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Bank of England Assists New York to Resume Specie Payment (1838)

Massachusetts Historical Society Proceedings of the Massachusetts Historical Society (10/1/1861)

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[Proceedings of the Massachusetts Historical Society, First Series Vol. 5, page 289-290]

"Whilst these bills could be discounted by the Bank of England, all went smoothly; and the system went on until the amount of the accommodation-bills, drawn upon nothing, became excessive. The Bank of England became alarmed at the amount, and refused to discount them.

"The failure of several large houses took place; others could only be saved by large remittances from America. This demand produced a call on the banks for specie; a violent pressure upon the money-market took place; a number of failures wholly unprecedented occurred in New York; the panic was tremendous; and at length, after a struggle of a month, the banks of New York yielded to the storm, and suspended specie payments, about the 1st of April, 1837. The banks throughout the whole country followed suit with great joy and alacrity. I was in Europe at the time, but returned in September, 1837. The banks of New York had got from the Legislature an extension of this suspension for a year; which expired in May, 1838. A call was made for a convention to meet in New York in April, to consider the subject of a general resumption. In November, 1837, I commenced a series of four numbers in the "Boston Daily Advertiser," advocating an early resumption of specie payments, and the sending delegates to the proposed convention at New York. The idea of resumption cause great alarm, and met with much opposition; but it was agreed to send delegates to the convention. I was, however, carefully excluded, as too radical in favor of resumption. Philadelphia, under the influence of Mr. Biddle, was utterly opposed to resumption, and persuaded Boston to go with her. Under the influence of Mr. Gallatin and Mr. Ward (of Prime, Ward, and King), the Legislature of New York was prevented granting a further extension; and the banks of New York actually resumed about the 1st of May. To assist the resumption, at the suggestion of James G. King, then in England, the Bank of England sent out by him a million of sovereigns, to be remitted for in bills of exchange then below par; under the influence of which, both Boston and Philadelphia resumed soon after.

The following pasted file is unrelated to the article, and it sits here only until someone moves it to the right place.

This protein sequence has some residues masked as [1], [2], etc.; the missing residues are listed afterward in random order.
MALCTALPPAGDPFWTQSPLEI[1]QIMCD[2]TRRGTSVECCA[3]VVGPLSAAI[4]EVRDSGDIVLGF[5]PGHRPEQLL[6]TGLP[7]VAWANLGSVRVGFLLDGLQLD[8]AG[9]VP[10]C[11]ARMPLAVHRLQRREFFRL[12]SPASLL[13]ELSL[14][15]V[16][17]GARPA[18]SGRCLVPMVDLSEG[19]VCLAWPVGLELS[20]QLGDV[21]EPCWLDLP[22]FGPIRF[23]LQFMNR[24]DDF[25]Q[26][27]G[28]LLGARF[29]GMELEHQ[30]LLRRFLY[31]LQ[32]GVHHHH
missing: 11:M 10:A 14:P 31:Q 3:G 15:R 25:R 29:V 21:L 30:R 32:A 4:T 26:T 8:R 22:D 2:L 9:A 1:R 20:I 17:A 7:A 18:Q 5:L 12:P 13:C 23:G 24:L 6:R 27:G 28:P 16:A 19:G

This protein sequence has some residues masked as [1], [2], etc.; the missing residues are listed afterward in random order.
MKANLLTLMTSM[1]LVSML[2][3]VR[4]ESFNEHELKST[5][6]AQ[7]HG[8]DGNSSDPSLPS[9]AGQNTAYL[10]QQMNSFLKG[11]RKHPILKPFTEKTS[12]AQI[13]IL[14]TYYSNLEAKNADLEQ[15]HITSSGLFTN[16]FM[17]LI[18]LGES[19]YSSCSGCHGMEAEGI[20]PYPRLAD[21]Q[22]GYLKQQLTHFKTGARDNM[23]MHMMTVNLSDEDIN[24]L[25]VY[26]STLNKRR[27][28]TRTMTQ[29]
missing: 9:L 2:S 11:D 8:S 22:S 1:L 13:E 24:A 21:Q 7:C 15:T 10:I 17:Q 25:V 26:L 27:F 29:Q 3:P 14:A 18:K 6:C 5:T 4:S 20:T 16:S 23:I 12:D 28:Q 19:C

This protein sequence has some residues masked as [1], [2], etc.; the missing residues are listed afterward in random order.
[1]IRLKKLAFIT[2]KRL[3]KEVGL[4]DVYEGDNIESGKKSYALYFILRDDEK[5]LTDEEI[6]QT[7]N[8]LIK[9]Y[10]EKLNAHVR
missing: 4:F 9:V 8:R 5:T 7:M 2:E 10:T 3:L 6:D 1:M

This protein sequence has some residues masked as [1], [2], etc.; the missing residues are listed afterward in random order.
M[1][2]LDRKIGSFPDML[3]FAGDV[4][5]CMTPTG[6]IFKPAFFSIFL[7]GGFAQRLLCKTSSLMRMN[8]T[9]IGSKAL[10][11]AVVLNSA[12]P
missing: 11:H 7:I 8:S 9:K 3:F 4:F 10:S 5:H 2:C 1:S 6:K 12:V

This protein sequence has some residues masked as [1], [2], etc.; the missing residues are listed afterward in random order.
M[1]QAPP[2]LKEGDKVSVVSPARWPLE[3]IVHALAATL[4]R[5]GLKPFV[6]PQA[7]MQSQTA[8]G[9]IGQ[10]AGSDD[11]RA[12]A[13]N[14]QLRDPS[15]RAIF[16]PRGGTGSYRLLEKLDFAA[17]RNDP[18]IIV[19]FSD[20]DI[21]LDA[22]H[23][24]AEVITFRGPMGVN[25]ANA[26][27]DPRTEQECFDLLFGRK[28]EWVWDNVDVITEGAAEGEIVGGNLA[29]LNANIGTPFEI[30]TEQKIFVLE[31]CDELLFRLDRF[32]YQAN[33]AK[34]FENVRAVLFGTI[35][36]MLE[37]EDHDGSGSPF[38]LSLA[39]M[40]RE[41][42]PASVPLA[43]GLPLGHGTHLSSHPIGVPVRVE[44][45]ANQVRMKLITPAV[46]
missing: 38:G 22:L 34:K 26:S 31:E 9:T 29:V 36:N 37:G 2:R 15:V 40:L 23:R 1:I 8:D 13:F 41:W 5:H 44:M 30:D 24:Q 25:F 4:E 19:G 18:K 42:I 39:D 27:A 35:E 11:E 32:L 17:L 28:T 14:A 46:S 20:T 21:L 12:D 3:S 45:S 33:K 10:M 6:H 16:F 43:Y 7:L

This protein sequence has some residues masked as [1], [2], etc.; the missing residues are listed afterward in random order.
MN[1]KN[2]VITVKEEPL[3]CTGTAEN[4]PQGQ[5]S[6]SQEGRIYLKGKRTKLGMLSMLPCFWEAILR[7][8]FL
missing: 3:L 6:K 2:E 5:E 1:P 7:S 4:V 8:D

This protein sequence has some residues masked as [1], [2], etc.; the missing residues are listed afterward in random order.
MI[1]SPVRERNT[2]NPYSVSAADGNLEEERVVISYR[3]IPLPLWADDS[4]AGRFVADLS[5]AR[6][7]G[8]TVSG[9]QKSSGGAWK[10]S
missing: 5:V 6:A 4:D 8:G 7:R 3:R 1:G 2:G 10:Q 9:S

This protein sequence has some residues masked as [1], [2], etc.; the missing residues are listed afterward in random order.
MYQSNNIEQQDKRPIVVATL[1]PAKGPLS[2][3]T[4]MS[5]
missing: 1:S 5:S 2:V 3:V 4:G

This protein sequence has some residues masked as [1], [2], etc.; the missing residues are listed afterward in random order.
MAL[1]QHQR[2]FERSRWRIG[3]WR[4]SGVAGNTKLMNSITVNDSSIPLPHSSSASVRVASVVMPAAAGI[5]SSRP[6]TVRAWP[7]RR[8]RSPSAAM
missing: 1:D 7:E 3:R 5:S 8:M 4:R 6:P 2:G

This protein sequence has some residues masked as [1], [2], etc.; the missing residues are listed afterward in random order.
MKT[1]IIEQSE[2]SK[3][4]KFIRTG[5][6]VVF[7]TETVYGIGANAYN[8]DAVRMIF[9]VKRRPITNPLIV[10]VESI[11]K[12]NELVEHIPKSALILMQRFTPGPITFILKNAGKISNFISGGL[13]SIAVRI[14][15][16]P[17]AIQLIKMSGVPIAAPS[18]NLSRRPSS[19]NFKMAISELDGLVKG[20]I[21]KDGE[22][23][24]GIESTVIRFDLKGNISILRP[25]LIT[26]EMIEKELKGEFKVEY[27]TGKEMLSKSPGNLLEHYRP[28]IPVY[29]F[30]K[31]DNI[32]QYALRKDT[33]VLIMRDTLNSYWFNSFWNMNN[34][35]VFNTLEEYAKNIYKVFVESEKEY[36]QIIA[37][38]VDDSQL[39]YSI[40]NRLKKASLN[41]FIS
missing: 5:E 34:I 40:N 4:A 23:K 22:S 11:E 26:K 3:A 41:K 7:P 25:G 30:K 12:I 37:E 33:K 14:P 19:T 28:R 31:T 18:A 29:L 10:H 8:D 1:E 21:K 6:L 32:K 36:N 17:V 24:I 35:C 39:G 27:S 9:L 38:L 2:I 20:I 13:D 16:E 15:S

"I was in Philadelphia about this time, and had a conversation with Mr. Biddle, in the course of which I was exceedingly disgusted with the views which he expressed. There can be but little doubt that he contemplated compelling the New-York banks again to suspend, and was in fact defeated by this timely supply of gold from the Bank of England.

"in 1840, Mr. Clay determined to bring forward his project for another Bank of the United States. I published, with my name, a pamphlet on "Currency and Banking," one motive of which was to show the danger from an institution of so great power. I had become satisfied, from my own observation, that it was a power too great to be entrusted to any one man.

"in 1839 (October), the Bank of the United States, acting under its Pennsylvania charter, again suspended payment, and proved desperately insolvent; carrying with it the Philadelphia banks, who foolishly involved themselves in its fortunes, from which they were only relieved by a large loan from Boston and New York. In arranging this loan, I took a leading and active part. Philadelphia did resume in consequence, on the 15th of January, 1841; but the Bank of the United States broke down after ten days" trial. The other banks of Philadelphia again followed suit, and did not finally resume until ----.

"During all this period, from 1837, I was frequently writing for the newspapers in Boston and Philadelphia, urging upon Philadelphia and the South to restore their currency."

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